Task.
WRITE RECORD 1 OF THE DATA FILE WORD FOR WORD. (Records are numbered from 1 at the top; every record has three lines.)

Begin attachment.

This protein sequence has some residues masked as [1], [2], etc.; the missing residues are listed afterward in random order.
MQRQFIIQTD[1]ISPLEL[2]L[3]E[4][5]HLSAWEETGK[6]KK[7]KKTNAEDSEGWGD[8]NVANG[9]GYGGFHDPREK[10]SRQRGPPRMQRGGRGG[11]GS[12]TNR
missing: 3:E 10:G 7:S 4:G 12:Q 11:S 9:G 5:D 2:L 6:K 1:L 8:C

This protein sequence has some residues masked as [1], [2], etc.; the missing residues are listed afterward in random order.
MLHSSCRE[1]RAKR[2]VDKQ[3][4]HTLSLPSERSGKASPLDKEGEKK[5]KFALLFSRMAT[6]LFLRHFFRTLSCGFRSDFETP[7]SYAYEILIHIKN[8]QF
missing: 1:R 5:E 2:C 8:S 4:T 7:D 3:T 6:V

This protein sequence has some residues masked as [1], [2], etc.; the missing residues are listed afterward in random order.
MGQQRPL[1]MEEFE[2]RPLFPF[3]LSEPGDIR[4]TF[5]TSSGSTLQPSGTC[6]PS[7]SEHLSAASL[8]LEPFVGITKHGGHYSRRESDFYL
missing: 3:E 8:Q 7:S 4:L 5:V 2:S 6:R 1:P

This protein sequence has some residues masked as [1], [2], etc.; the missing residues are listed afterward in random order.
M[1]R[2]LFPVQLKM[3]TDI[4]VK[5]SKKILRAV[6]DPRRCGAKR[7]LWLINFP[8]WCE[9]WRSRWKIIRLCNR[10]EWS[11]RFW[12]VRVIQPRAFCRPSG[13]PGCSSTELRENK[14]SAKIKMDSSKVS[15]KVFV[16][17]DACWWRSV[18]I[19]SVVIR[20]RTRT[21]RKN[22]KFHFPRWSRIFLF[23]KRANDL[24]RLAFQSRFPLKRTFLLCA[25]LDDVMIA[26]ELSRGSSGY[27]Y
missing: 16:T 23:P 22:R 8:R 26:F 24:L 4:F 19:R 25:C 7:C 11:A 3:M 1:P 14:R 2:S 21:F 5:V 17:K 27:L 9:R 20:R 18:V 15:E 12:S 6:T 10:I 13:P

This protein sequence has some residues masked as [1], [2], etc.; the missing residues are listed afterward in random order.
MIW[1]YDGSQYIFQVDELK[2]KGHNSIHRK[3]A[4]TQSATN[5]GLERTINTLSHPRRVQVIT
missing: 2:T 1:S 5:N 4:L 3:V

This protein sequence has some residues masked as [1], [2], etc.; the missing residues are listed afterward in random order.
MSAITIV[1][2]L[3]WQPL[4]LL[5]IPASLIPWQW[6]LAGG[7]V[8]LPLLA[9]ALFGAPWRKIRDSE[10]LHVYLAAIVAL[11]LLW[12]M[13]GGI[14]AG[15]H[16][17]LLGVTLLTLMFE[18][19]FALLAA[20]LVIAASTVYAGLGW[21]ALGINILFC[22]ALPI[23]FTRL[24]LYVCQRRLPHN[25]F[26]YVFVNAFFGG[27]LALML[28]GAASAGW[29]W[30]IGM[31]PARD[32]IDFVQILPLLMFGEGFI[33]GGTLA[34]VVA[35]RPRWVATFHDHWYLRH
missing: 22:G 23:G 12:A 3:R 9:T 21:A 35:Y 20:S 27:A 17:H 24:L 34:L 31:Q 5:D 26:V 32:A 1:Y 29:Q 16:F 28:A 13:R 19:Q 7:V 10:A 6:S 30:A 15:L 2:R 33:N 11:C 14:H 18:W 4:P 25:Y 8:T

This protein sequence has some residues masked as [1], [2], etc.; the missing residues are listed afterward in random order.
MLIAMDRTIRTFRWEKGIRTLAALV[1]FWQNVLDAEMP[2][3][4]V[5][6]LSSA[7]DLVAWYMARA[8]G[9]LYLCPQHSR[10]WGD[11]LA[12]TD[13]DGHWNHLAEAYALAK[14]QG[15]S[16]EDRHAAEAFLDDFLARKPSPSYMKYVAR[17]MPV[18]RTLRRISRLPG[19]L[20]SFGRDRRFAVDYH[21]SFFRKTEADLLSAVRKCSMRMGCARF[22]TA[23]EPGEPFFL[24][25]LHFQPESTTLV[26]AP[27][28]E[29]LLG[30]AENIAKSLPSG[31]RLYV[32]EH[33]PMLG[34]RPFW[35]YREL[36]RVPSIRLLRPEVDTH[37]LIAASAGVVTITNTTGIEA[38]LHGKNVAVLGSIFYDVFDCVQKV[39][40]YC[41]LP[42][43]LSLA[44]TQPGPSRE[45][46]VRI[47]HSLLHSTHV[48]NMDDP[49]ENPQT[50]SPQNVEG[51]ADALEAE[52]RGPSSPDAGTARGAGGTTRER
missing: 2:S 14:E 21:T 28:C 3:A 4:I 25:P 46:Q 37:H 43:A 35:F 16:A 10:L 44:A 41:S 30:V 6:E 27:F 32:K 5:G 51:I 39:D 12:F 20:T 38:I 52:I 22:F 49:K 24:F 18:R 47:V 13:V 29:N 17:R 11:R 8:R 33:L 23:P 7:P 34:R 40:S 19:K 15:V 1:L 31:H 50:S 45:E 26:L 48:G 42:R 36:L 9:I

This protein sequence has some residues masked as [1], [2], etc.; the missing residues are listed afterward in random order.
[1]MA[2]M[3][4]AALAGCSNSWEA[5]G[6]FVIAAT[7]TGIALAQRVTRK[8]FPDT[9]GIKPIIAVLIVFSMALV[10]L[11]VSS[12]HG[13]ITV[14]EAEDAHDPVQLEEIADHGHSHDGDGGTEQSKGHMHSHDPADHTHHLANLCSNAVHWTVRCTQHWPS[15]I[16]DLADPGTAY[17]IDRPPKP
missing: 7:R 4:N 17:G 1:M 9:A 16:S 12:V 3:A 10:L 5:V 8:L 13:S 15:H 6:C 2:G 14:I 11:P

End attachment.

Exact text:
This protein sequence has some residues masked as [1], [2], etc.; the missing residues are listed afterward in random order.
MQRQFIIQTD[1]ISPLEL[2]L[3]E[4][5]HLSAWEETGK[6]KK[7]KKTNAEDSEGWGD[8]NVANG[9]GYGGFHDPREK[10]SRQRGPPRMQRGGRGG[11]GS[12]TNR
missing: 3:E 10:G 7:S 4:G 12:Q 11:S 9:G 5:D 2:L 6:K 1:L 8:C